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Am I Diversified?

If you watch Jim Cramer’s Mad Money show on CNBC, he has a segment called Am I Diversified?  This is where callers name their top 5 holdings in their portfolio and Cramer tells them whether they are diversified based on the sectors that the companies are in.  For example, if you have two stocks that are in semiconductors like Intel and AMD, then you are definitely not diversified and the importance of this is that if people stop buying computers, then both of these companies will suffer severely and for the same reason.  You want to be diversified so that even if one sector goes down, your other stocks will be little to not affected at all.

In the last epsiode that I watched, I took those same stocks that the callers had and charted them in Yahoo to compare the price correlation.

Here are the 2 examples from the show aired on 7/30 where both groups were considered “diversified” based on the sectors that the companies belonged to.  I created the 6 month and 12 month chart and I included the DOW as well.

On 7/30

Kinder Morgan (KMP) – Pipe line
Omega Healthcare (OHI) – real estate investment company for health care
Pennantt Park(PNNT) – investment company
Windstream (WIN)- Telco
Linn Energy (LINE) – Exploration Energy

6 Months

1 Year

Altria (MO) – Tobacco
Vodaphone (VOD) – Telco
Abbott (ABT) – Pharma company
Yum (YUM) – fast food restaurants
Copano Energy (CPNO) – energy

6 Months

1 Year

You’ll notice that in both cases there is a lot of the same price movement for each stock.  Look at how each of the stocks have their major dips and spikes at the same time.  I realize that picking the best stock or the best of breed is the way to go, but if all the stocks move in the same direction, on the same days,  then are you really diversified?  If you look at longer term performance, the best companies will definitely succeed but if you’re a shorter term investor then I feel that diversification is much harder to come by using this strategy of trying to be in different unrelated sectors/industries.
One of the main reasons why I blame the similar price movement the introduction of ETFs.  ETFs encompass encompass so many different groupings of stocks and their trade volume is huge.  Some ETFS are matched to the S&P, the DOW, or the Nasdaq, others might be small cap, medium cap, country specific, growth, income generating, or based on different sectors.  There’s even at least one ETF  just for casino gaming, a very clever name too, BJK – as in Black Jack.  When all these ETFs are being traded, the stocks within the ETF follow a closer correlation.

For example, one of the most popular ETFs is SPY which is tracks the S&P 500 index.  The average daily volume is 260 million.  Compare that with Apple (AAPL), the average volume is 26 million which is one tenth and Apple is already a very popular stock.  The more ETFS we have and the higher the trading volume, the more closely the prices will correlate.  Think about what we’re really doing here when we want to invest in the SPY ETF. We’re saying that the holdings within SPY are going to go up. If everyone agrees with this, as more money enters SPY, more money is distributed to each of the stocks and as a result, the price of these companies will go up.  The opposite is true if investors want to sell SPY because they’re bearish.  Some of the holdings in SPY include, Microsoft, Exxon, AT&T, etc.  Here is where you can find the details:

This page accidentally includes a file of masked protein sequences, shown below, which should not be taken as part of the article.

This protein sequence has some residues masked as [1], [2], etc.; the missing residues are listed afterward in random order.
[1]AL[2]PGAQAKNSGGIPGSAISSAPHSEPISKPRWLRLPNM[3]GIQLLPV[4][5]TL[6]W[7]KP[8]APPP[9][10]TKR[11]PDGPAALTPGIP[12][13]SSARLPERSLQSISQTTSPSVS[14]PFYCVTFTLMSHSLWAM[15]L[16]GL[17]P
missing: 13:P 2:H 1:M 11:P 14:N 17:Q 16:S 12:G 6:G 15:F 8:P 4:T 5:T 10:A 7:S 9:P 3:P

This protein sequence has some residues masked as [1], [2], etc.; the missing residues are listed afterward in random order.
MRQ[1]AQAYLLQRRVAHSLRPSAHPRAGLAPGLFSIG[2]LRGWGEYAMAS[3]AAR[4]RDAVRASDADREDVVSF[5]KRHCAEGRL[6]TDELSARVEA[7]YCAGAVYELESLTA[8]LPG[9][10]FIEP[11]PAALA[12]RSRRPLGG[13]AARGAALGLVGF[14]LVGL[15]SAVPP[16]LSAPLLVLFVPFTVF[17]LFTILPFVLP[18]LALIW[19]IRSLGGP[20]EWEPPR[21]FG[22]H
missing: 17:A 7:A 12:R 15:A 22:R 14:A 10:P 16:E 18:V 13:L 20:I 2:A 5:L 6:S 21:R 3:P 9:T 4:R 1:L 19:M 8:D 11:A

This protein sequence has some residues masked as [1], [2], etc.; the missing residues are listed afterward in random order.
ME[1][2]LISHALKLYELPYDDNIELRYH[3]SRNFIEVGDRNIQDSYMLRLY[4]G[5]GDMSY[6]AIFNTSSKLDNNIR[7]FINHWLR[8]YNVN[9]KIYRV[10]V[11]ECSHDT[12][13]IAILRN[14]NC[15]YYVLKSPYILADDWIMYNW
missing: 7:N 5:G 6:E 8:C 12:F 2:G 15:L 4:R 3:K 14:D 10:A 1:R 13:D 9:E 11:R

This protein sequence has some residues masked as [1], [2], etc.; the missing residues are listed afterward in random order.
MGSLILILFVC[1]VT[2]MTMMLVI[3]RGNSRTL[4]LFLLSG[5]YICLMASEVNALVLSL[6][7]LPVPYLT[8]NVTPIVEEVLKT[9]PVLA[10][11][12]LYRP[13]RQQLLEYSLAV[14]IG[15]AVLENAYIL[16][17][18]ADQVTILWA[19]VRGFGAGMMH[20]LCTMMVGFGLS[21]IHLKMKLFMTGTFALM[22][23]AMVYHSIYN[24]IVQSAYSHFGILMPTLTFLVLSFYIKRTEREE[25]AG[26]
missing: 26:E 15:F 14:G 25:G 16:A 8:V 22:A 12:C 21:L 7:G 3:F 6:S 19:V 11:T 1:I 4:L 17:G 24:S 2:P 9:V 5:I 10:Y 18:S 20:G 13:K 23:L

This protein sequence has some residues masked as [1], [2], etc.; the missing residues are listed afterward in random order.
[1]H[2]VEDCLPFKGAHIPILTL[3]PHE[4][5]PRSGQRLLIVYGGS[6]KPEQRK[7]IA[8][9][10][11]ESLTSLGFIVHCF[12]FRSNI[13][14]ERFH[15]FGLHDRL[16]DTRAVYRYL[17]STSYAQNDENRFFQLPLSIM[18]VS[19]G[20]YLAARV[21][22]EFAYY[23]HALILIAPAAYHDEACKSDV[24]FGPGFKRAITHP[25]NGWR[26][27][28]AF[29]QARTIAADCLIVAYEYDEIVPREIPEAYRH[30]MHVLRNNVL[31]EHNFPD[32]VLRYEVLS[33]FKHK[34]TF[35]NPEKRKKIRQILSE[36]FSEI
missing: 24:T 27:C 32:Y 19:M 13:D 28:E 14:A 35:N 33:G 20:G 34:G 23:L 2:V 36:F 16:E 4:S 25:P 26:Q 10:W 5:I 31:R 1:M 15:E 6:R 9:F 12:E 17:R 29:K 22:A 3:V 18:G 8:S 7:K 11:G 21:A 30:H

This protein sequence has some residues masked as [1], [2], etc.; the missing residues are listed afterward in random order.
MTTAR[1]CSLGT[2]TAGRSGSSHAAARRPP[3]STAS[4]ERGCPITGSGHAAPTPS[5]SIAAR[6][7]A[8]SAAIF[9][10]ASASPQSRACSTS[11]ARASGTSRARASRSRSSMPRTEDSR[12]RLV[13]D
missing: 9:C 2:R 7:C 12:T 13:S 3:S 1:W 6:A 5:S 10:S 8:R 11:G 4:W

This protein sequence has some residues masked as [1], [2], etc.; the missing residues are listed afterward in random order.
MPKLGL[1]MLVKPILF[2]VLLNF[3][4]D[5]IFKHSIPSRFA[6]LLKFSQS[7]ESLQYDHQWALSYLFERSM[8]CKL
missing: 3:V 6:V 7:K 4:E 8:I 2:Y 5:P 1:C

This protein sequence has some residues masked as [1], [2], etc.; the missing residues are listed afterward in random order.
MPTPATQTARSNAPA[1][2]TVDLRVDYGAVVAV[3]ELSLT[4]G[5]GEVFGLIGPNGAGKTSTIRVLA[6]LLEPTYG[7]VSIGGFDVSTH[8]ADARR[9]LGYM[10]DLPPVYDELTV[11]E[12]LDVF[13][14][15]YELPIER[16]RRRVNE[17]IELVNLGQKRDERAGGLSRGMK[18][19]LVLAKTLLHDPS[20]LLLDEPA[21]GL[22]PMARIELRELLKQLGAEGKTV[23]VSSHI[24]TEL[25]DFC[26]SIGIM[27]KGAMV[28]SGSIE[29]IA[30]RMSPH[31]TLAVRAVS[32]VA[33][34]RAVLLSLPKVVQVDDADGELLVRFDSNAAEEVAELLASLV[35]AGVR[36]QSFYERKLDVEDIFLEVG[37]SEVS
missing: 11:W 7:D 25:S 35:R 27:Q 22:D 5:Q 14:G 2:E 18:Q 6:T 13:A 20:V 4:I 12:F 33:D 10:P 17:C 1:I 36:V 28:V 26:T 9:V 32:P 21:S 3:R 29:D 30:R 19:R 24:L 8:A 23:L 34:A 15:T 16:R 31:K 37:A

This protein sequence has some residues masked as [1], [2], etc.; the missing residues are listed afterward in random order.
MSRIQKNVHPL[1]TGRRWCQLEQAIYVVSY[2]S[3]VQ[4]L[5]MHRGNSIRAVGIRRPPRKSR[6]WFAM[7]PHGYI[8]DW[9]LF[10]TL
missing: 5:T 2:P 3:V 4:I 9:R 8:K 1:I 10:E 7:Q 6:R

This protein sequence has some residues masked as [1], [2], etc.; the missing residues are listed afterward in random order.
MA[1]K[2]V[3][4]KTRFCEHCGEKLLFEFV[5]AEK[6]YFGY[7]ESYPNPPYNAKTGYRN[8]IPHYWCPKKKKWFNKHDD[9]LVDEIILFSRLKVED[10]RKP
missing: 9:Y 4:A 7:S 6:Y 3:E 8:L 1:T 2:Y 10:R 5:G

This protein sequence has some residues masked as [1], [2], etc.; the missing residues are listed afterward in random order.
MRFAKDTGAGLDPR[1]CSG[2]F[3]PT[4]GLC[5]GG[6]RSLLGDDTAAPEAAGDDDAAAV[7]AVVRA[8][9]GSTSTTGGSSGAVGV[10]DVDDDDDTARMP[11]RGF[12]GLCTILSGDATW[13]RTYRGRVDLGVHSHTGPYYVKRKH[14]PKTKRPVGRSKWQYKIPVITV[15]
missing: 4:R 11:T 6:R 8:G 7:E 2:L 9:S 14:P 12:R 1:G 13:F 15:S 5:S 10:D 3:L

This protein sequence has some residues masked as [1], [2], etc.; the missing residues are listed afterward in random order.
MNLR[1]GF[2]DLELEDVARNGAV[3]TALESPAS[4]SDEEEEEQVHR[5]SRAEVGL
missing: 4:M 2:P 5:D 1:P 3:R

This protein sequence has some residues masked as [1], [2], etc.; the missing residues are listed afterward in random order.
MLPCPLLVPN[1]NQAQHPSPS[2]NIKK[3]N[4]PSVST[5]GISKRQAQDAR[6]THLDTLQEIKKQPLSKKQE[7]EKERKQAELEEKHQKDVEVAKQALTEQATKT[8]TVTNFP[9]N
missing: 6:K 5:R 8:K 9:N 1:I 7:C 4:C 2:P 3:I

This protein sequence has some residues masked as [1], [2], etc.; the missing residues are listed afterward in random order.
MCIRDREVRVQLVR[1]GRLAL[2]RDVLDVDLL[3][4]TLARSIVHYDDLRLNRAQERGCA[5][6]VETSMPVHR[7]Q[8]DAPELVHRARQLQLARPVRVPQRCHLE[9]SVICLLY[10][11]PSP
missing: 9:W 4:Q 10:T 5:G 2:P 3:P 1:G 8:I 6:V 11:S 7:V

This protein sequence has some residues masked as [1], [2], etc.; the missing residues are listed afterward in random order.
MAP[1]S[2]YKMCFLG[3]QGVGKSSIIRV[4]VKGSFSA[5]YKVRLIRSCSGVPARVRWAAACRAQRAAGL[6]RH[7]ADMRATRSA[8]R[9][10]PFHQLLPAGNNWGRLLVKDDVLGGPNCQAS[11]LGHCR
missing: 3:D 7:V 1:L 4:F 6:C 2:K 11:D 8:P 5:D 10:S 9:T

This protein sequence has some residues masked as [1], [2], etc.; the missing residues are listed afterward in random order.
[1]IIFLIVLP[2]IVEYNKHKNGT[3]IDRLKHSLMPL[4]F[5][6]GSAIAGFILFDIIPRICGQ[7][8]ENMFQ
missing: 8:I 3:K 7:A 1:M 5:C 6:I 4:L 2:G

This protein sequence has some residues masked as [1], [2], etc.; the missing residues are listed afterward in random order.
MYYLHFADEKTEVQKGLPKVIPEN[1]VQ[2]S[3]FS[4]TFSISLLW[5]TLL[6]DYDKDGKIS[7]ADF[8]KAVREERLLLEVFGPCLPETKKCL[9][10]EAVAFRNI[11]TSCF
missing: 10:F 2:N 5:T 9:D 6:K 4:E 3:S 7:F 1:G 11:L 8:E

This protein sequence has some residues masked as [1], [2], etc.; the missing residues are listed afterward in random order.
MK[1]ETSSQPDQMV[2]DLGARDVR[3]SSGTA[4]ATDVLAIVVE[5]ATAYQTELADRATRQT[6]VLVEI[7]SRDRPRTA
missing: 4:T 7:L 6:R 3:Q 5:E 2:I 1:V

http://finance.yahoo.com/q/hl?s=SPY+Holdings

Now think about what we’re doing if we ONLY buy Apple (AAPL) stock.  We believe that Apple stock will go up. We’re not saying that AT&T, Exxon, Microsoft, etc. are going to go up too and therefore there is no price correlation between our purchase of Apple stock and any other stocks in the market.  We might think that Microsoft will go up too but we’re not putting money into it unless we actually buy that stock as well individually.  ETFs create the correlation and the more that investors or institutions trade these, the closer the correlation will be.

If you really want to diversify your stocks in the short term, pick stocks that do not have price correlation with each other and I think a good way to do that is by just drawing the charts in Yahoo Finance.

Here is a chart comparing the performance of the DOW and NASDAQ with the most popular Gold ETF, GLD.

Gold compared with the Dow and Nasdaq

My recommendation is to diversify using different asset classes and but I’d like to save this for my next post since it is a lot to talk about.

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Categories: Uncategorized
  1. January 3, 2013 at 2:02 am

    Good article. Your readers might benefit from a free tool I have created which calculates the correlation among stocks. The tool is available at http://low-risk-investing.com

    Jake

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